The arterial hypertension diagnosis is based on office blood pressure measurement, and current guidelines suggest the use of out-of-office blood pressure measurement techniques in specific cases, as suspected white-coat or masked hypertension. Home Blood Pressure Monitoring (HBPM) is recommended as a complementary method to Ambulatory Blood Pressure Monitoring (ABPM). However usually HBPM is only used for implementing blood pressure control in treated patients. We tried to identify the accuracy between HBPM and ABPM in untreated patients. (We tried to identify HBPM accuracy between to ABPM in untreated patients.)Design and method:
We enrolled 83 consecutive untreated patients who performed ABPM in our Hypertension Unit and completed a short HBPM schedule (two measurements, twice daily, for four days) between November 2011 and June 2015. Patients were instructed about HBPM in accord to current hypertension guidelines and they used validated automated arm devices. We compared the accuracy between the two techniques and the HBPM ability to identify arterial hypertension in comparison with ABPM.Results:
Pearson's correlation coefficient between HBPM 4-day average and day-time ABPM values was 0.59 for systolic blood pressure (SBP) and 0.77 for diastolic blood pressure (DBP). Bland-Altman analysis revealed a mean difference of -5.68 mmHg, SD 8.82 mmHg for SBP, and -4.64, SD 6.33 mmHg for DBP. ROC curves described AUC for SBP of 0.75 and for DBP of 0.877. The ABPM identify as hypertensive 54 subjects on 83 (65.1%), the HBPM 29 subjects (34.9%), p-value 0.01609.Conclusions:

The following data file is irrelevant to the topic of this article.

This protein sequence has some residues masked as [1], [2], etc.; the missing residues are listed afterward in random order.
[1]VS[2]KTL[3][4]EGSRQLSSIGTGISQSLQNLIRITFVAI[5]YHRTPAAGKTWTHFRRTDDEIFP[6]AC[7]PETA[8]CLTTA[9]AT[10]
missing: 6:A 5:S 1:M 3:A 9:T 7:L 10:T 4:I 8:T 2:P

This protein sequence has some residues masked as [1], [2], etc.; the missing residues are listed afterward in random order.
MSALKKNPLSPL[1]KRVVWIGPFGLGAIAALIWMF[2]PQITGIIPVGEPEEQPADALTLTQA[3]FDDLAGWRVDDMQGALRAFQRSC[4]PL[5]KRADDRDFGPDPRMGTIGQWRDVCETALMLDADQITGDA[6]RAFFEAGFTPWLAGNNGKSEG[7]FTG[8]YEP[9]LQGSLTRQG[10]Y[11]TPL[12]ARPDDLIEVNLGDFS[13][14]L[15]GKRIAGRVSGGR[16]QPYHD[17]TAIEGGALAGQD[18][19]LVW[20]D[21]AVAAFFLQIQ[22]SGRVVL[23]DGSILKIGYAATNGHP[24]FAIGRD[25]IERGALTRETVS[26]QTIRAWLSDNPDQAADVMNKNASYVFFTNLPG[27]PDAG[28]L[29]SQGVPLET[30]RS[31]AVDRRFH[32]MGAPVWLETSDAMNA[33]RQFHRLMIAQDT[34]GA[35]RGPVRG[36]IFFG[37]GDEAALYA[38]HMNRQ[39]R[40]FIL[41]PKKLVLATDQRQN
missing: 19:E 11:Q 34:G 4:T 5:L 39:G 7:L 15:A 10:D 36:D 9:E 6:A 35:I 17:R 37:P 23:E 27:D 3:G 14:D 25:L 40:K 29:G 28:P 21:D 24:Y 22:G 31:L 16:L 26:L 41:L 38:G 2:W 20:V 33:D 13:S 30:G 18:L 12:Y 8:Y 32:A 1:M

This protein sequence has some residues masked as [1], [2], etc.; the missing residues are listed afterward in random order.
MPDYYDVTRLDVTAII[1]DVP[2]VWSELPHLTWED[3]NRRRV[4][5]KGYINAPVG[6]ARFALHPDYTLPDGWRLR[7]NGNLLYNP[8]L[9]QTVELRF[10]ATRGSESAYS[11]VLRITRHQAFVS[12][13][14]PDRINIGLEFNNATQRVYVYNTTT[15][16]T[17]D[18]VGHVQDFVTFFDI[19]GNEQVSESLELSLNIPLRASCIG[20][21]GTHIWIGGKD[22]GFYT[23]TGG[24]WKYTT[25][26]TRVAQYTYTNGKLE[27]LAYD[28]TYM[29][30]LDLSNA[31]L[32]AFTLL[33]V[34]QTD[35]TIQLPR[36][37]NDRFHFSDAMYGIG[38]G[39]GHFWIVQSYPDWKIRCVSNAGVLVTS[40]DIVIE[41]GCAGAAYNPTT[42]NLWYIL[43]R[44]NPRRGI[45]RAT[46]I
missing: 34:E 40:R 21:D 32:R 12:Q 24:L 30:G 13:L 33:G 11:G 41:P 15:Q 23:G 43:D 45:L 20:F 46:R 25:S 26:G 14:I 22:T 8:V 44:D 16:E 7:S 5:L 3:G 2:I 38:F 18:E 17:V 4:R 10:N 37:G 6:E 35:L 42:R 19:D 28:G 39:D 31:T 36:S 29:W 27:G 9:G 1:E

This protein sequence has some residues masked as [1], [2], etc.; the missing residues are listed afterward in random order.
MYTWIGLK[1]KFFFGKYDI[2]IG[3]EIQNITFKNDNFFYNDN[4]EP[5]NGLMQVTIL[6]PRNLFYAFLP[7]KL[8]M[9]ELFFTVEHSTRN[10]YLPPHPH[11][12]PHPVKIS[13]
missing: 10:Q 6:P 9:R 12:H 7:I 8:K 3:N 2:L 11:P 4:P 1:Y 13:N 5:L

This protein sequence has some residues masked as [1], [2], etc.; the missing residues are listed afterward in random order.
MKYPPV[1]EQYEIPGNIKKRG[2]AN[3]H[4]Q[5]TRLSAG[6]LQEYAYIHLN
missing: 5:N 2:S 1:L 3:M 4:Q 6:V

HBPM has a moderate correlation and a moderate accuracy in the identification of arterial hypertension compared with ABPM. Although HBPM is recommended as alternative method respect to ABPM, in untreated patients it is not reliable for arterial hypertension diagnosis and probably it is not able to identify specific hypertension patterns, in contrast with current guidelines.